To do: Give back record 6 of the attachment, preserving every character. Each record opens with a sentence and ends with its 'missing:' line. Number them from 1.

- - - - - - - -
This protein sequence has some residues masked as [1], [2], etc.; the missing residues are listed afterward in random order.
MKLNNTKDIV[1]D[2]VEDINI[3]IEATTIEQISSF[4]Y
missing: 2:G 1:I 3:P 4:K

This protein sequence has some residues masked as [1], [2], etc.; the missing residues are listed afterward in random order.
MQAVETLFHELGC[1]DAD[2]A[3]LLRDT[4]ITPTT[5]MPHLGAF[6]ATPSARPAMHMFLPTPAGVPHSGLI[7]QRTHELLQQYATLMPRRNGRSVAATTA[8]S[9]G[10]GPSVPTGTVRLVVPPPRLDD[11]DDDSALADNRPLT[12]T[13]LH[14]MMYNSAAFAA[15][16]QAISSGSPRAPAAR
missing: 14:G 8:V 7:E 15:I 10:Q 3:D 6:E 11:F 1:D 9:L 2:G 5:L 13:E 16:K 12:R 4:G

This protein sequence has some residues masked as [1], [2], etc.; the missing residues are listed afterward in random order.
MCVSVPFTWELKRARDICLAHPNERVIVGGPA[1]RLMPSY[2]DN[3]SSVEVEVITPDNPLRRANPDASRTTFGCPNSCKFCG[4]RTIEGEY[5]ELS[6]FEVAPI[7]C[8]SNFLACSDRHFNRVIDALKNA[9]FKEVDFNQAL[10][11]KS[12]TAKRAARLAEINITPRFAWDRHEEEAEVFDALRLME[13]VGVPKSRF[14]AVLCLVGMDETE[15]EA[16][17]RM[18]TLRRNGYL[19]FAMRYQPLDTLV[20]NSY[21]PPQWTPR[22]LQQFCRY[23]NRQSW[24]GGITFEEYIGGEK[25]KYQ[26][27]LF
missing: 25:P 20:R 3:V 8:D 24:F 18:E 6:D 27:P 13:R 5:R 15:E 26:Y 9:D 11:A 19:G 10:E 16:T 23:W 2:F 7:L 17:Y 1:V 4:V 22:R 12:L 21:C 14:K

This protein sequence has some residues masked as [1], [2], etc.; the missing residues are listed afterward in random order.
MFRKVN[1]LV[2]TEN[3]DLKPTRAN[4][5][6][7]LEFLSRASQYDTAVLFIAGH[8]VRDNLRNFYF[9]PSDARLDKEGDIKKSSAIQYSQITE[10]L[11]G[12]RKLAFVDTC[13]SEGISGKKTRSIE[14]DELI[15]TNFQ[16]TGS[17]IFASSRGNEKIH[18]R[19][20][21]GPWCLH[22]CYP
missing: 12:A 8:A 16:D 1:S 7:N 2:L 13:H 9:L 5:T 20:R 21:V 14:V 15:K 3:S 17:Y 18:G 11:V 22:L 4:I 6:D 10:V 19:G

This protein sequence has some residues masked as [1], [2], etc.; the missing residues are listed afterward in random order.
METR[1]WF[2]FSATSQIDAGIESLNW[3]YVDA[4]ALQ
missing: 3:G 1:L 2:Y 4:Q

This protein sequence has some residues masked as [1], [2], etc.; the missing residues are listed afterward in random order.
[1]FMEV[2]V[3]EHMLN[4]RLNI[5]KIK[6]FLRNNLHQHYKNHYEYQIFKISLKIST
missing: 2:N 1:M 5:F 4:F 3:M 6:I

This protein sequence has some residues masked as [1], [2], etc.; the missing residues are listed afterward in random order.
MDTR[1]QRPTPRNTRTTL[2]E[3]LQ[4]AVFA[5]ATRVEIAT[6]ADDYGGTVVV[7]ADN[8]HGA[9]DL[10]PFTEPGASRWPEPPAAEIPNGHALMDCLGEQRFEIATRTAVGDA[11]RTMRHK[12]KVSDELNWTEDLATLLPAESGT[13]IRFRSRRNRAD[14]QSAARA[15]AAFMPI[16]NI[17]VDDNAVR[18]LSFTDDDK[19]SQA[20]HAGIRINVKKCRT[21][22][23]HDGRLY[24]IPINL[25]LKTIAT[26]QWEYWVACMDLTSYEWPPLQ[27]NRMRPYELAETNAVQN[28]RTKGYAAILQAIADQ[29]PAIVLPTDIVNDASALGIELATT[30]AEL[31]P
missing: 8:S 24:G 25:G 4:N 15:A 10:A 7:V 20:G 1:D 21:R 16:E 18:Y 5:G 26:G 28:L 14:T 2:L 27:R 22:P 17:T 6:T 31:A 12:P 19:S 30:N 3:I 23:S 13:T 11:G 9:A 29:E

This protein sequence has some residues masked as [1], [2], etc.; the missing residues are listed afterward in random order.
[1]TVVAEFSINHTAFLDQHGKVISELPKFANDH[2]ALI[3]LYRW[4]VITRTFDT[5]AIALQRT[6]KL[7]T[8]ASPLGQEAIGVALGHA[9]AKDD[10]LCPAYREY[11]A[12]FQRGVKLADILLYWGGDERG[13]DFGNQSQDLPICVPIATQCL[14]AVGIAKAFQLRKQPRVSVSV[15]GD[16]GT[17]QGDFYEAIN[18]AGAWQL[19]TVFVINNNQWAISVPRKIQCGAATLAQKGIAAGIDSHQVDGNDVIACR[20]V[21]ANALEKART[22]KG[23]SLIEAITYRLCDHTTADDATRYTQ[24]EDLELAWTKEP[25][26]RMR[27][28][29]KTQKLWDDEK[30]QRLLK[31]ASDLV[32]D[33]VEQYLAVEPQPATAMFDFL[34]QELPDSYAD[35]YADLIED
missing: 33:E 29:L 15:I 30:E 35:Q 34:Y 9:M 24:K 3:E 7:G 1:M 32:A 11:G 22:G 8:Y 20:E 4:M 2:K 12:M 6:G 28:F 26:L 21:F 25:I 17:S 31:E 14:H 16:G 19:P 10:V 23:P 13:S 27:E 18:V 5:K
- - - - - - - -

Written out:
This protein sequence has some residues masked as [1], [2], etc.; the missing residues are listed afterward in random order.
[1]FMEV[2]V[3]EHMLN[4]RLNI[5]KIK[6]FLRNNLHQHYKNHYEYQIFKISLKIST
missing: 2:N 1:M 5:F 4:F 3:M 6:I